The two components must then be secured together, and this is usually done by a series of screws, bolts, rivets, pins or the like passing through the two components. However, this manner of securing the two components together is a laborious process involving not only many individual fastenings but also ensuring that receiving holes are pre-formed in the two components are properly aligned.
The present invention therefore aims to provide a simpler and improved manner of fastening together two frame components as, by way of example, suitable for assembly of a vehicle sun roof frame, but not limited to this application.
In one aspect the invention provides a frame to grip the edges of and thereby fixedly surround an aperture in a panel, which comprises: a first component for location around the aperture at one face of the panel; a second inwardly deformable component for location around the aperture at the other face of the panel and having an edge face positively curved at all points around its circuit; a tensioning means around the edge face; and means for tightening the tensioning means so as to deform the second component inwardly: the first and second components being complementarily formed so that on such deformation they both grip one another within the aperture and grip the panel around the aperture.
Generally speaking it is envisaged that the complementary formation of the two frame components will be achieved by (a) shaping the first component with a top face to overlie the said one face of the panel, and a somewhat inclined inner face, spaced below the top face, located within the aperture and (b) shaping the second component with a similarly inclined under face so that upon tensioning and distortion of the component this under face can ride up the first component inner face to clamp the components together with the aperture-surrounding edge of the panel trapped between them.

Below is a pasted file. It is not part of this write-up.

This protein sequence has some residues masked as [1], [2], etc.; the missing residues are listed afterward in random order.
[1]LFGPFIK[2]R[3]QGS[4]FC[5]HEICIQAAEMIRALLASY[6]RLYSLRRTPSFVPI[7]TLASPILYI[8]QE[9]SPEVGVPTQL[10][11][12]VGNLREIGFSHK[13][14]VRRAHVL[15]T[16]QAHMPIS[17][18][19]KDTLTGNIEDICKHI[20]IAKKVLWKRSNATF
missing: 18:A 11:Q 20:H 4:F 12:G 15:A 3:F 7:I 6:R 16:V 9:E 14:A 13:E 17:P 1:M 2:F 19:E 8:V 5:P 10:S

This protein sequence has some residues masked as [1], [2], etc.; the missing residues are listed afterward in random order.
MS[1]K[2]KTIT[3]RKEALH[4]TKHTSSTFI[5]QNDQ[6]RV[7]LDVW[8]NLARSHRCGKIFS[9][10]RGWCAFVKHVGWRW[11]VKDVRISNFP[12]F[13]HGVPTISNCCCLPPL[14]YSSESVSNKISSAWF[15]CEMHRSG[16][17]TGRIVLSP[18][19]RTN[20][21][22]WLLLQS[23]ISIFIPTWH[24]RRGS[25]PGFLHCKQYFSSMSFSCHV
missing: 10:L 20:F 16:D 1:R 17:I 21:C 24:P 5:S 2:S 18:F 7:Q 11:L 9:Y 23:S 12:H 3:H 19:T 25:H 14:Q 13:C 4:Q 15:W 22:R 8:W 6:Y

By "positively curved" we mean that the shape of the edge face is such that a tight loop of cable (in one or more positions) contacts it with a positive inwardly deforming force at all points around its periphery. Obviously, the simplest such shape is circular, a shape which could be used directly e.g. for apertures on marine craft or which could be disguised by suitable internal peripheral shaping of the outer (first) component. An ellipse would be more useful, and in practice we prefer a shape generally resembling a rectangle with radiused corners and outwardly bowed edges. The exact amount of radiusing and bowing can vary, depending on the construction, amount of tension exertable, and proposed end use of the frame. Effects of such variation are easily calculated, or determined by trial and error or computer simulation by a skilled engineer.
In usual practice, considerable tension e.g. up to 20 tons or more is to be exerted by the tensioning means. Some form of strong cable is preferred, usually held in a restraining groove against undesired lateral slippage. For temporary or exhibition buildings, high tensile polymer may suffice as the cable material, but usually helically-wound steel cable will be used.
The tightening means are therefore usually some form of high-mechanical-advantage wind-up means. The skilled engineer will know of many such mechanisms. We have used one or more (usually two) Allen keys upon co-operating worm gears formed at the end of cable portions, but do not intend our invention to be limited by this expedient.
The first component is normally the outer component and is usually made of metal. The second component, normally inner, is usually made of a polymer material, since it needs to be distortable and capable of being pushed into engagement with the first component. However, provided it was chosen and shaped for deformability, there is no reason why metal should not be used for the second component, or in suitable instances why a sufficiently strong polymer should not be used for the first component.
We have found, however, that certain advantages are present using a polymer as the material of the second or inner component. Thus, it can readily be moulded in a number of subunits joined end to end, this multipart construction still constituting a "circumferential wedge" as required by the invention. Also, that part of the second component which is forced into clamping contact with the first component is preferably toothed or serrated, to save material and diminish friction. Together, these two expedients ensure that no polymer moulding utilised in preferred practice of the invention is so large as to distort on cooling out of its mould.
Hitherto, the invention has been discussed in relation to the fixing of frames around apertures in flat panels. However, it is also possible in accordance with the invention to fix frames around apertures in panels which are monoaxially or biaxially curved, thus facilitating its use in road-vehicle or marine craft construction. Obviously, frame components can be custom-shaped ab initio, but we have discovered that cheaper, monoplanar, components can be deformed into the necessary shape.